Riggs is a sensitive guide to the radical novelty of Marlowe’s writings. He has a keen eye for the ways in which Marlowe’s knowledge of classical literatures helped him voice sexual dissidence as well as opposition to Christian and monarchical orthodoxies. Yet he and Welsh both overlook what may be the most tantalizing resonances of the poet’s death—its very contemporary-sounding connections (analyzed by Richard Wilson nearly a decade ago) with the arms trade and with insider trading.

Marlowe died a stone’s throw from the warehouses of the Muscovy Company, England’s first joint-stock corporation, whose London agent (we would say, CEO) was one Anthony Marlowe.

The Company’s trade was in armaments, and in imperial geopolitics. High-quality English cannons and gunpowder enabled Ivan the Terrible and his successors to expand with murderous violence into central Asia; in return, the Company imported the cordage that equipped the fleet which defeated the Spanish Armada. This was an early form of the “Great Game”; its goal was English access to the Silk Road and the Far East, by-passing Spanish sea power and the armies of the Ottoman Empire.

The two Marlowes were probably distant cousins, with common roots in Faversham, in Kent. Yet as Richard Wilson has argued, Christopher’s first stage hits, his two Tamburlaine plays, come close to being public relations for the Company’s Eurasian geopolitics. Add to the possibility that these plays were somehow commissioned as propaganda the fact that in 1587, the year they were first staged, Anthony Marlowe and other directors of the Company had just got away with England’s inaugural insider-trading scandal, and we may have stumbled upon a further motive for the dagger in the eye.

A last detail. In one of the bloodiest scenes of the second play, Tamburlaine’s army storms the city of Babylon. He orders his soldiers to massacre combatants and civilians alike, and has the city’s governor hung up on the wall for them to shoot at. (Falluja, anyone?) In one early performance, a gun used in this sequence was accidentally loaded with bullets as well as powder, and when it was discharged killed a pregnant woman in the audience. Call it ‘blow-back,’ if you like.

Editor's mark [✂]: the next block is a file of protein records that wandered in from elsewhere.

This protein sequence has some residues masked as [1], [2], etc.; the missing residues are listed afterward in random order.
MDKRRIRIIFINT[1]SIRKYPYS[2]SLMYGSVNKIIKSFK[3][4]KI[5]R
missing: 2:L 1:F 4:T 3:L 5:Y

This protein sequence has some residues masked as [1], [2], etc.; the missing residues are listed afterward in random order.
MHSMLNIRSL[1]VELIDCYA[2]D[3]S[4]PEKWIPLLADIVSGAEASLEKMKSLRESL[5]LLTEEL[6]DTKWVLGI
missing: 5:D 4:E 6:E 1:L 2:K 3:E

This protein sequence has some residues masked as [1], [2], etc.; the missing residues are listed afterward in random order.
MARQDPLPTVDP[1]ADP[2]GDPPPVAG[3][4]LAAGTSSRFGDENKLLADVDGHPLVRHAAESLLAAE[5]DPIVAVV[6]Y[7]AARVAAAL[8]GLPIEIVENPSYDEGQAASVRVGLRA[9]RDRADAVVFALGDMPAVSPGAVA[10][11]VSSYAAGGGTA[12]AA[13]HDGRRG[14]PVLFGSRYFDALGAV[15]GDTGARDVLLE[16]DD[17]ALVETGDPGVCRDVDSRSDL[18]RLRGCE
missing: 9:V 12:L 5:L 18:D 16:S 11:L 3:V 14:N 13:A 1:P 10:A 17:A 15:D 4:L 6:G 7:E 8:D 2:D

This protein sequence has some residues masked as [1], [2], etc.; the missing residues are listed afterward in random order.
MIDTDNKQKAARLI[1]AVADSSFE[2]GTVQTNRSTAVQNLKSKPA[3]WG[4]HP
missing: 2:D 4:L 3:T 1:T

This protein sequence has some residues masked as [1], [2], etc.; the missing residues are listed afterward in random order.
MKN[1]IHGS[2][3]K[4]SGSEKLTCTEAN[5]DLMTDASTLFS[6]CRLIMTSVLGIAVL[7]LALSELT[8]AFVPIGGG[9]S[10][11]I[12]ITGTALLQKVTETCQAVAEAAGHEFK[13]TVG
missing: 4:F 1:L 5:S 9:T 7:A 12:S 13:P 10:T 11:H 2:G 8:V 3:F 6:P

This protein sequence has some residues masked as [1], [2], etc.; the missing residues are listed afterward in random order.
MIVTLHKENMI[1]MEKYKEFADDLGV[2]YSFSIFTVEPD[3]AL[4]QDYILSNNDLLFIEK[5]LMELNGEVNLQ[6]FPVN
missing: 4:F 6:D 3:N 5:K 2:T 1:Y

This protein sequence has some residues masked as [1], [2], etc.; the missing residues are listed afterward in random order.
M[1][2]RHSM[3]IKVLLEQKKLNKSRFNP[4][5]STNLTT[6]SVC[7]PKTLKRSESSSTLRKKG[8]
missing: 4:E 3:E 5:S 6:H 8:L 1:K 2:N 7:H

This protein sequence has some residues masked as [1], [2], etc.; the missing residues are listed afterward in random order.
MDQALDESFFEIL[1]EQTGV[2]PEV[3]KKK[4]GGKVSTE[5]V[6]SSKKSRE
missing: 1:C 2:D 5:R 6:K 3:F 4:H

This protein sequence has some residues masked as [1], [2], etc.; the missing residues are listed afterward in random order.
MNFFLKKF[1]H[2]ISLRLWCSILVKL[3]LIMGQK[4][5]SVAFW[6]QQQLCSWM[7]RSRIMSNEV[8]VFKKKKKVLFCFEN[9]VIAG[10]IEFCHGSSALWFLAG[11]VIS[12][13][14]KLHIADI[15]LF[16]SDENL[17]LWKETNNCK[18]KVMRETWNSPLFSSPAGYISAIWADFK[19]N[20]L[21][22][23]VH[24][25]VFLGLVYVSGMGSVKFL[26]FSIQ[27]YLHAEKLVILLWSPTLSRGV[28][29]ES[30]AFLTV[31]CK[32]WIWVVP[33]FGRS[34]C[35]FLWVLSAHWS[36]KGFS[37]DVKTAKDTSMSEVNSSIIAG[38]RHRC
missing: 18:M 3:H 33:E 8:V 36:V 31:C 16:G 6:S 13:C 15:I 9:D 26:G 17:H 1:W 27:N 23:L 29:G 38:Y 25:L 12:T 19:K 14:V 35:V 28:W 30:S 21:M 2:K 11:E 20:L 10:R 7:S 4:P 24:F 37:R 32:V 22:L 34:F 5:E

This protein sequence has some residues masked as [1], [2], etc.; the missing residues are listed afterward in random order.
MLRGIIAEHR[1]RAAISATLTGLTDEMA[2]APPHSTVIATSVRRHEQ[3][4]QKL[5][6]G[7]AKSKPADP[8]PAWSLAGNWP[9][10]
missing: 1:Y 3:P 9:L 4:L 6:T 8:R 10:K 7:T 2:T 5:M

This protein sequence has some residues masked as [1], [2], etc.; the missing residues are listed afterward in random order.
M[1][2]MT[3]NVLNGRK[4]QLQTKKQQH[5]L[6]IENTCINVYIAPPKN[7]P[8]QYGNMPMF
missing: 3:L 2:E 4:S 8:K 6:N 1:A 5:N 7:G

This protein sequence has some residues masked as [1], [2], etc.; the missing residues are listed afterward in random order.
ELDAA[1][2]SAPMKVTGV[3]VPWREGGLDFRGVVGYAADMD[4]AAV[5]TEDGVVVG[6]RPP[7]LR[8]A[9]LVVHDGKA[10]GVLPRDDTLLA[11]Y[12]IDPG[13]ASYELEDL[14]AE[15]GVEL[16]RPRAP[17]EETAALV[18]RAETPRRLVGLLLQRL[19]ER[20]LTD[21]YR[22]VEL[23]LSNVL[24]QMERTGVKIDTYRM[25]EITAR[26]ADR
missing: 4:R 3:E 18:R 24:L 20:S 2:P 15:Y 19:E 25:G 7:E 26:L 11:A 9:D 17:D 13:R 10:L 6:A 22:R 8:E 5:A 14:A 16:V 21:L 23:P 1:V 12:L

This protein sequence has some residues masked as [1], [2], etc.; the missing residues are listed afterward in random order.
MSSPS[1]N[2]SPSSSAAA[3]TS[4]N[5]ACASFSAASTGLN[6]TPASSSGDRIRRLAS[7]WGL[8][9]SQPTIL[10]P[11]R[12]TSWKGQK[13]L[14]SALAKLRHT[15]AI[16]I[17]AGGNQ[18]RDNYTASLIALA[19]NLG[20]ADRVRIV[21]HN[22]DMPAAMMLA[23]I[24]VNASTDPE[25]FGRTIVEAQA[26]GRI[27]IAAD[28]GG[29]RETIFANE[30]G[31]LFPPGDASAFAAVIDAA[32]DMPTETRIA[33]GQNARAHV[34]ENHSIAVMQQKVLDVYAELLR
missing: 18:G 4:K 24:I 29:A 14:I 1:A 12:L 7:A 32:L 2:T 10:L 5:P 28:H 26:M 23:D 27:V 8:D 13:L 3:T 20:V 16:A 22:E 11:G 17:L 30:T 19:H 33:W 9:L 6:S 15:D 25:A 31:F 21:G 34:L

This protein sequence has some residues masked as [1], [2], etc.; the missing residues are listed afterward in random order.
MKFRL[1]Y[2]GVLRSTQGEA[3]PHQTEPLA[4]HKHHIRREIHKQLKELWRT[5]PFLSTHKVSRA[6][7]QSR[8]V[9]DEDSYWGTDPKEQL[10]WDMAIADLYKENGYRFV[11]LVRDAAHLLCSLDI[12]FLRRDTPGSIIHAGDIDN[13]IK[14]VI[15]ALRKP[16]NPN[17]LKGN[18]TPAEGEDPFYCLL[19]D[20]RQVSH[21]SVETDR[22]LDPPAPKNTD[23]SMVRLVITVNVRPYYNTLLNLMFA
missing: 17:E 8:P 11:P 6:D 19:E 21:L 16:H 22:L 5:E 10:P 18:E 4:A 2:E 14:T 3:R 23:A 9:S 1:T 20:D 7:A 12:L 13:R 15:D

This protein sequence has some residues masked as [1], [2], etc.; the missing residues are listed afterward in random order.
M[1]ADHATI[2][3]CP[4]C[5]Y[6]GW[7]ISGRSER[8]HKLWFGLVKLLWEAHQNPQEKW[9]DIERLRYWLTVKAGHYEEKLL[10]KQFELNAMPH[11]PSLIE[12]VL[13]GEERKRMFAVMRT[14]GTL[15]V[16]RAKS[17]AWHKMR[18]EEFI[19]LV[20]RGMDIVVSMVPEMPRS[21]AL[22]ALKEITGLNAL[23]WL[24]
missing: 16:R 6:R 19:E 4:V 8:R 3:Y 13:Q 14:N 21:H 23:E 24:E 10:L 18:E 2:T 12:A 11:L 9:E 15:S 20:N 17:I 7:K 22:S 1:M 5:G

Ponderous / Illuminating: Two New Editions of Marlowe's Edward II

First published in Marlowe Society of America Book Reviews 15.2 (Winter 1996): 1-2.

 

Review of Christopher Marlowe, Edward the Second, ed. Charles R. Forker (The Revels Plays; Manchester: Manchester University Press, 1994), and of The Complete Works of Christopher Marlowe, Volume III: Edward II, ed. Richard Rowland (Oxford: Clarendon Press, 1994)

 

 

It is not just because of their intrinsic value that the concurrent publication of two major editions of Edward II is a welcome event: this conjunction also provides us with an occasion for reflection upon the range of purposes served by contemporary textual scholarship.

The text of Edward II is unproblematic. The earliest surviving edition, that of 1594, which appears also to have been the first, now exists in a single copy (another copy that disappeared at the end of World War II contained trifling differences on the outer forme of a single sheet). There is thus only one substantive text. However, this play's interpretation is another matter. Recent analyses of the need for historical contextualization, of the cultural constitution of gender, and of the striking differences between early modern and contemporary discourses on gender and sexuality, together with the social impact of the gay pride movement, have profoundly altered the canons of judgment that critics bring to a performance or to their reading of Marlowe's Edward II.

However uncomplicated the textual situation may be, Richard Rowland and Charles Forker have had to make significant decisions about format and apparatus. Thus Rowland, recognizing that the sparse pointing of the 1594 text calls for emendation, sensibly gives preference in his old-spelling edition to the punctuation variants of the other early quartos, and provides a list of emendations to accidentals. (More dubiously, he offers scene numbers while eschewing act divisions. Why not give both? Neither kind of division appears in pre-nineteenth-century editions of the play—although as Forker remarks, Edward II does have a clearly defined five-act structure.)